A lifetime of NHS

Dietetics at the start of the NHS: The science of dieteteics has been around for a while now like the NHS.

I have always known the National Health Service (NHS) here in the UK. It has been a major part of my life having been employed in it for the last 16 years. Growing up I was also surrounded by it as my mother was a Physiotherapist and her sister a Nurse. My 2 sister in laws also work in the NHS; a Speech and Language Therapist and a Clinical Psychologist, plus two of my cousins are doctors and one cousin has gone into NHS management!  My Grandparents were around at the start. My paternal Grandmother was a Nurse working at Hartlepool Hospital and my Grandfather a Hospital Engineer. Both maternal Grandparents were Doctors (and my Grandfather a Dentist also). My maternal Grandmother trained in Glasgow as a Doctor, but only after her father made her train as a Teacher first as it was a more ladylike profession! My Grandfather trained in Birmingham and had his first junior doctor job in the hospital I work in now! We are a family of NHS workers. Not only does the NHS provide us with free health care, but it has provided half my family with employment!

Dietetics has evolved

Over the past 70 years Medicine, Nutrition and Dietetics have evolved. Dietetics is a fairly young science and the first Dietetic department appeared at the Edinburgh Royal Infirmary in 1924. The first meeting of the BDA was in 1936 with 77 members (1). There are now 9,585 qualified working Dietitians in the UK (2) with most having worked in the NHS at some point in their career.

Back in 2010 when we cleared out our old Dietetic offices at Selly Oak Hospital ready to move into the brand new Queen Elizabeth Hospital Birmingham, I saved some old dietetic textbooks heading to the skip. They included ‘The Handbook of Diets’ by Rose Simmons published in 1937, ‘The Diabetic Life, Its Control by Diet and Insulin’ by R.D. Lawrence published in 1945 (including a wartime supplement) and ‘Hutchinson’s Food and the Principles of Dietetics’ 5th edition published in 1922 and the ninth edition in 1944. These books would have been used by some of the first Dietitians who worked at Selly Oak Hospital. They would have been using these books 70 years ago when the NHS started.

Some of what we knew about nutrition 70 years ago has not changed. Hutchinson’s 9th edition from 1944 states that

‘Dietetics stands foursquare upon calories, protein, inorganic elements and vitamins and it is only an effort that we can imagine that there may be more legs for dietetics to stand on’.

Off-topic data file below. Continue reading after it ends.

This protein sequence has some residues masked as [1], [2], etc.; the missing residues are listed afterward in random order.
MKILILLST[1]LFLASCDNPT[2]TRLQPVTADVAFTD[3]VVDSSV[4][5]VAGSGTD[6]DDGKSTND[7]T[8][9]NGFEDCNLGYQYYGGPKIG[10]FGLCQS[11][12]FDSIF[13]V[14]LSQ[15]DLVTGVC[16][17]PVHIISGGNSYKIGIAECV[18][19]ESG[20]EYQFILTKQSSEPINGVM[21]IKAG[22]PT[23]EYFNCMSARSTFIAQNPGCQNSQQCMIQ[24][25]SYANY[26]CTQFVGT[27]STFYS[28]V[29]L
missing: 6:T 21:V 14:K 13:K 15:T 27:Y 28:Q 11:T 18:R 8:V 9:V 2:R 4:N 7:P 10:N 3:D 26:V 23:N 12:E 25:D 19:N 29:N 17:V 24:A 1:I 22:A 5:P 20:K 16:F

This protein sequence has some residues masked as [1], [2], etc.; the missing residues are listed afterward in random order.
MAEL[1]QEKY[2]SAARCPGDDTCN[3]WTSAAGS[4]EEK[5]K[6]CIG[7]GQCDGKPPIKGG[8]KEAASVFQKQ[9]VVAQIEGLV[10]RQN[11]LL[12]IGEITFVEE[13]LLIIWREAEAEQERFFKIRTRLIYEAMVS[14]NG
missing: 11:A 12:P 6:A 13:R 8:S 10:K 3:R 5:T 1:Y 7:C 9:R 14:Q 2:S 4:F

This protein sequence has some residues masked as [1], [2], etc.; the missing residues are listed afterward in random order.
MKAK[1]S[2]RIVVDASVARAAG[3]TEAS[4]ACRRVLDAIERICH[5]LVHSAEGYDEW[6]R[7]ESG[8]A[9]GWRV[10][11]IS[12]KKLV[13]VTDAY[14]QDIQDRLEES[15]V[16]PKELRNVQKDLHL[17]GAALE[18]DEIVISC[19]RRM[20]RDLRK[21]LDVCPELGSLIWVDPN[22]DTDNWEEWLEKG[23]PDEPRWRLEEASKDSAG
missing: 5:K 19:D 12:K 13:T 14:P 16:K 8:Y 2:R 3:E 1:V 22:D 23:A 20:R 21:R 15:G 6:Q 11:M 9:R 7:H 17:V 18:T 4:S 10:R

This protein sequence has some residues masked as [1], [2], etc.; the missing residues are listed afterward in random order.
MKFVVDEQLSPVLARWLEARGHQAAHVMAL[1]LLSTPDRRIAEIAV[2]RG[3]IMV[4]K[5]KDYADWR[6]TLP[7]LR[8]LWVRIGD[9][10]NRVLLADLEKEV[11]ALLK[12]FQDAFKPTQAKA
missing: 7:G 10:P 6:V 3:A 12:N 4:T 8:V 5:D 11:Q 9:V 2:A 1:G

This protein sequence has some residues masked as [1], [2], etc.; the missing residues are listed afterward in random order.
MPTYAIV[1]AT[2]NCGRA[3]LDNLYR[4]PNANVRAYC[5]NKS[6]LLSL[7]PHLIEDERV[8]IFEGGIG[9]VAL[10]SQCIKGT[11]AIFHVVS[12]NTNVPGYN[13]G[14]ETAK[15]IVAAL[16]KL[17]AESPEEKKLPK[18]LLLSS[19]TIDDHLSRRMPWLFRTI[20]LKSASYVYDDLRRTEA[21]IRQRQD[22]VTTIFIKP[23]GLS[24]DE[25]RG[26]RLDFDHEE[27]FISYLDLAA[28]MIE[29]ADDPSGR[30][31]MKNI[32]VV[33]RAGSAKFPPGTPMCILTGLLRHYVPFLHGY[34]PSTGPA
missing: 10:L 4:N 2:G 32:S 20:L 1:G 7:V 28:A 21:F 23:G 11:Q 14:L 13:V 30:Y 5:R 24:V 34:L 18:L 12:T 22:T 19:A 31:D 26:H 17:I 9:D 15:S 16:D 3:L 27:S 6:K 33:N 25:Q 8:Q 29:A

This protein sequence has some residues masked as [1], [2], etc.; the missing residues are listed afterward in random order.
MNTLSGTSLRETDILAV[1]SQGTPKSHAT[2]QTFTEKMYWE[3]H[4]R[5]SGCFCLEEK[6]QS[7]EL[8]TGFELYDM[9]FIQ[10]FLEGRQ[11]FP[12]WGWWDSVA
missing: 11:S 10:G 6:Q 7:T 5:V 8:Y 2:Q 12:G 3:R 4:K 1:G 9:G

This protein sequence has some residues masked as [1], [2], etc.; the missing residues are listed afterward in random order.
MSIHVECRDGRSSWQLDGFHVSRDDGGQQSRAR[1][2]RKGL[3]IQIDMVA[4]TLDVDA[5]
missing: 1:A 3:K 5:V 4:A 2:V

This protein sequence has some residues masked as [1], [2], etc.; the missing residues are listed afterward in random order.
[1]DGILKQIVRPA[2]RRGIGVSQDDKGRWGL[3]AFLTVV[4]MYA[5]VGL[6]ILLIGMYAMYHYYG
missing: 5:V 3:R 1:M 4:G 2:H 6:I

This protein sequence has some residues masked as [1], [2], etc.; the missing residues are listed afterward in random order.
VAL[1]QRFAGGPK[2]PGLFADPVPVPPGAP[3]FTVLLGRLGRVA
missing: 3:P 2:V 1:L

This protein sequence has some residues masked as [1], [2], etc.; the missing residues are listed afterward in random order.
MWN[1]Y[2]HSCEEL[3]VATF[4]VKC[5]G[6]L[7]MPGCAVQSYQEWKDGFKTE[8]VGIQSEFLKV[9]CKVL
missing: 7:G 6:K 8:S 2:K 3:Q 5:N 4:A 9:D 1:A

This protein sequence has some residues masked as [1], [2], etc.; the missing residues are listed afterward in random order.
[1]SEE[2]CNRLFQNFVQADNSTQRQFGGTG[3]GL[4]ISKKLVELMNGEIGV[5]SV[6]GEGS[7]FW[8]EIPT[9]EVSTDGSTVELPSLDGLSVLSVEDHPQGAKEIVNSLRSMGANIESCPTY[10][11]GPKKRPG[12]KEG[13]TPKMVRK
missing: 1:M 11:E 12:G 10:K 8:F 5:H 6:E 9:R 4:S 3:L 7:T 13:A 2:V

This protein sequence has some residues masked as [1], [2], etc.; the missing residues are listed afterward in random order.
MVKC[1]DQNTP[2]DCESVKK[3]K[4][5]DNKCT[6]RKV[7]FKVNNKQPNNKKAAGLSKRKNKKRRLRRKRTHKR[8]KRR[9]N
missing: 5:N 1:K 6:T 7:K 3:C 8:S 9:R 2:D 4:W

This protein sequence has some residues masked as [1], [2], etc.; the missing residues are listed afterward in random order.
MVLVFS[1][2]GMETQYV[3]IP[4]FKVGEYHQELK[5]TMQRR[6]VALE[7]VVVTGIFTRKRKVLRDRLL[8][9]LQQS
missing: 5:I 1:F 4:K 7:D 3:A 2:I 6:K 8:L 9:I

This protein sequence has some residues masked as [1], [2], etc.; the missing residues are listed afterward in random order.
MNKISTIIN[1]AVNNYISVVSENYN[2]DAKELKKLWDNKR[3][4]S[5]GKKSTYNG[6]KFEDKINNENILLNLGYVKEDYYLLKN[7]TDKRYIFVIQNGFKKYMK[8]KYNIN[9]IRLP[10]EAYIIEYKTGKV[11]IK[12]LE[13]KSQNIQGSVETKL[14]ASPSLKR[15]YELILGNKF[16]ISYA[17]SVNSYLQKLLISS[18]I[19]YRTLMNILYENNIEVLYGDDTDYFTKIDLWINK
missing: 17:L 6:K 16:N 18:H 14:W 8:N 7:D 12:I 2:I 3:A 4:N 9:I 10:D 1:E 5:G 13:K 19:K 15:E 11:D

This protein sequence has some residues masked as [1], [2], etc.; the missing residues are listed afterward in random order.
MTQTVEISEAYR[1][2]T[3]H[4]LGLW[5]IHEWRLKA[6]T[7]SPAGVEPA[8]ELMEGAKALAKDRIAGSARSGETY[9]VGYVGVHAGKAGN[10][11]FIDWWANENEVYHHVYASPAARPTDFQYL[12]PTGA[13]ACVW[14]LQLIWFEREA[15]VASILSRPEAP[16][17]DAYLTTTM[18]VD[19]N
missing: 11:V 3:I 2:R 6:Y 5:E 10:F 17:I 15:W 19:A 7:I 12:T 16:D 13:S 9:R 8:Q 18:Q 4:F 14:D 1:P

He was quite right as these are still the principles of nutrition today (macro and micronutrients). He went on to say

‘What directions the future progress of dietetics will take it is impossible to say. It is probably that more vitamins will be discovered or subdivided further and new ‘accessory’ food substances may be brought to light’.

We have not found many more vitamins in 70 years, but we have found new ‘accessory food substances’ which could include substances such as probiotics, prebiotics, antioxidants, FODMAPs and many more.

Comparing diets from the 1940’s to today

The diet for diabetes is similar today. Simmons in her Handbook of Diets from 1937 tells us that patients with diabetes should weigh their foods, particularly bread and potatoes (much like carbohydrate counting now). Patients under Simmons care were given food lists – 1 of sugar forming foods (carbohydrates) and the 2nd of bodybuilding foods (proteins) and then taught how to substitute foods from the lists.

There are also diets we do not use any more such as the Lenhartz diet for gastric ulcer. Simmons describes how gastric ulcers can be healed if giving a diet of eggs and milk fed by a spoon building up over a week.  Or the Sippy Diet which consists of small repeated doses of alkali with milk to neutralise acid in the stomach. She warns

‘when patients are taking a continuous dose of alkali watch for symptoms of alkali poisoning such as bad dreams, headaches, nausea, delirium and tetany!’

This makes me giggle as now unqualified nutritionists try and tell us that an alkaline diet is good for us!

All fascinating stuff. What more complexities of diet and nutrition will we find out about in the next 70 years and will the NHS still be there to see it?

 

References

  1. Mary Bownes. The Work of Dietitians in Great Britain. (1993) Social Policy and Administration, volume 27, number 4, p335.
  2. Health and Care Professions Council website. www.hpc-uk.org

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